By Waldo D. Covas Quevedo
When defense lawyer Fermín L. Arraiza-Navas sat down with a prospective client in San Juan, Puerto Rico last April, he casually asked the man about the Global Positioning System (GPS) ankle bracelet that he was wearing as a condition for his bail.
The reply was just as casual.
“They speak to me through that thing,” the man said.
It wasn’t the first time the lawyer encountered GPS bracelets with apparently extraordinary powers. He told the Puerto Rico Center for Investigative Reporting (CPIPR) that a previous defendant’s GPS ankle bracelet started to vibrate during a meeting with him.
But Arraiza-Navas decided this was more than a coincidence. He cancelled the meeting and filed a motion at the Puerto Rico State Superior Court in San Juan to have the device removed.
During the court hearing on the motion, his worst suspicions were confirmed.
A Corrections Department agent, who works at the Puerto Rico Pretrial Services Office’s monitoring center for defendants free on bail, placed a GPS ankle bracelet on the court podium and made a call from the device to a technician of the SecureAlert company, which provides them at a facility in Sandy, Utah.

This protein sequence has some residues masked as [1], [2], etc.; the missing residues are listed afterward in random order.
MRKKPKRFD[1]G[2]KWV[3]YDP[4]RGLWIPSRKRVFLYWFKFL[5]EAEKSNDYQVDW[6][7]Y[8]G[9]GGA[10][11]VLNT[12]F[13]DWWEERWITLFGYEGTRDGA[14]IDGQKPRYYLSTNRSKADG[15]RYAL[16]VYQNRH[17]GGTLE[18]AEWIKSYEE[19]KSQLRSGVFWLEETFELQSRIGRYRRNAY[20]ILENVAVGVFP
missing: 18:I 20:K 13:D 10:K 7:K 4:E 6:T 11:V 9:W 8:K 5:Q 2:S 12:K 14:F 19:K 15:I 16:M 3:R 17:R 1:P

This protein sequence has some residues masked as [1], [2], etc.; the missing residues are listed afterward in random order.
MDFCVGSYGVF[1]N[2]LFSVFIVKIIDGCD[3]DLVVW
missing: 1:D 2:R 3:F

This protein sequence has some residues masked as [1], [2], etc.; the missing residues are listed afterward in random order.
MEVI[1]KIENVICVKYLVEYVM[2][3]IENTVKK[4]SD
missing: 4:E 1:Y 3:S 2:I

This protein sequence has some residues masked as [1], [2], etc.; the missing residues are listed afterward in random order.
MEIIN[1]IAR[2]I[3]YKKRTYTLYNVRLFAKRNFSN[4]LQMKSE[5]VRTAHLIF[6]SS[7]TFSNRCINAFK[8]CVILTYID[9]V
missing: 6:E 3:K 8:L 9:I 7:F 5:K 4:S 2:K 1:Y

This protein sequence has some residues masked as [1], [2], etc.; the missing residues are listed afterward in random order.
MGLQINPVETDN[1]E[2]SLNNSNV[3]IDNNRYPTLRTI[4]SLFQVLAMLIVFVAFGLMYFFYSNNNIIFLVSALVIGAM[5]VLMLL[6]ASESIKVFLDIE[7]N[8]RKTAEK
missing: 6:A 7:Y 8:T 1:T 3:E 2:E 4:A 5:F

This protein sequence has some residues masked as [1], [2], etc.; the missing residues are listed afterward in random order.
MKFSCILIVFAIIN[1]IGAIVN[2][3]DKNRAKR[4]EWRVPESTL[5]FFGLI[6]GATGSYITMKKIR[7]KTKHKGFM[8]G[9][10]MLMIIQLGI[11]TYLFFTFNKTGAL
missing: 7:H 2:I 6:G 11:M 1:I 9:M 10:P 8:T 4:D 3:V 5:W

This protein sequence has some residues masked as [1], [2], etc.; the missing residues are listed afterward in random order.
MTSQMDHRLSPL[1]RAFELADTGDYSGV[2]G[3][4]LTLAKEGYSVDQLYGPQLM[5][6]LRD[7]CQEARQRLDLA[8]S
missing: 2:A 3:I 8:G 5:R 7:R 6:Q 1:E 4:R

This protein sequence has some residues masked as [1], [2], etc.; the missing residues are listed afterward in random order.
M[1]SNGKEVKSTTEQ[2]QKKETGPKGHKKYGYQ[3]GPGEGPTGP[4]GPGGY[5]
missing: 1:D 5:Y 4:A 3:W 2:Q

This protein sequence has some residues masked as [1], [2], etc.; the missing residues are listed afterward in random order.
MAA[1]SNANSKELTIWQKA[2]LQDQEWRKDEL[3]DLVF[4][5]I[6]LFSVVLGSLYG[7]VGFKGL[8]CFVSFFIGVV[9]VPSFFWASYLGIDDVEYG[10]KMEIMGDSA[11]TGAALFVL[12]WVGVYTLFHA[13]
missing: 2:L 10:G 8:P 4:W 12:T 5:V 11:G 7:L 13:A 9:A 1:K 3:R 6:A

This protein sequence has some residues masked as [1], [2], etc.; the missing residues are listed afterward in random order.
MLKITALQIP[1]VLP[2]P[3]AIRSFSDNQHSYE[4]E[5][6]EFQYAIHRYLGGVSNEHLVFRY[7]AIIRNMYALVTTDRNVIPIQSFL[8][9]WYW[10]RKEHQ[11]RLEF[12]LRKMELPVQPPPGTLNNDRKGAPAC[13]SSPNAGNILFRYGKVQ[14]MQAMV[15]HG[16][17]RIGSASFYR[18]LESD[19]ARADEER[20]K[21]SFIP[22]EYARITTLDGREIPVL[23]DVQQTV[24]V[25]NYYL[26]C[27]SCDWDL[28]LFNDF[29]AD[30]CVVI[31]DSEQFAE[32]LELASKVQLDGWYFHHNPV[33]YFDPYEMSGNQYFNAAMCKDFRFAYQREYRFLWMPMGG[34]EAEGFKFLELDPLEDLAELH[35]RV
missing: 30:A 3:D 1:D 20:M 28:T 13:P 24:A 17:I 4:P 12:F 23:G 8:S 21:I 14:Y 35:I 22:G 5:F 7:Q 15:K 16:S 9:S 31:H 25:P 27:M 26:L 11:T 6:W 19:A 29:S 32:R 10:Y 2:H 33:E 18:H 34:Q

The technician, who was addressed through the GPS ankle bracelet—which has a phone feature—testified that, although the device is supposed to vibrate when activated from Utah, the feature could be turned on without warning.
Superior Judge Elizabeth Linares ordered the device removed within the Court’s cell area for the duration of the meeting between the defendant and his defense counsel.
But the discovery has raised serious questions about whether such technology violates the confidentiality of the attorney-client relationship—and the right to privacy—for thousands of individuals under court supervision across the U.S. whose personal private conversations could be heard or recorded without their knowledge and without a court warrant.
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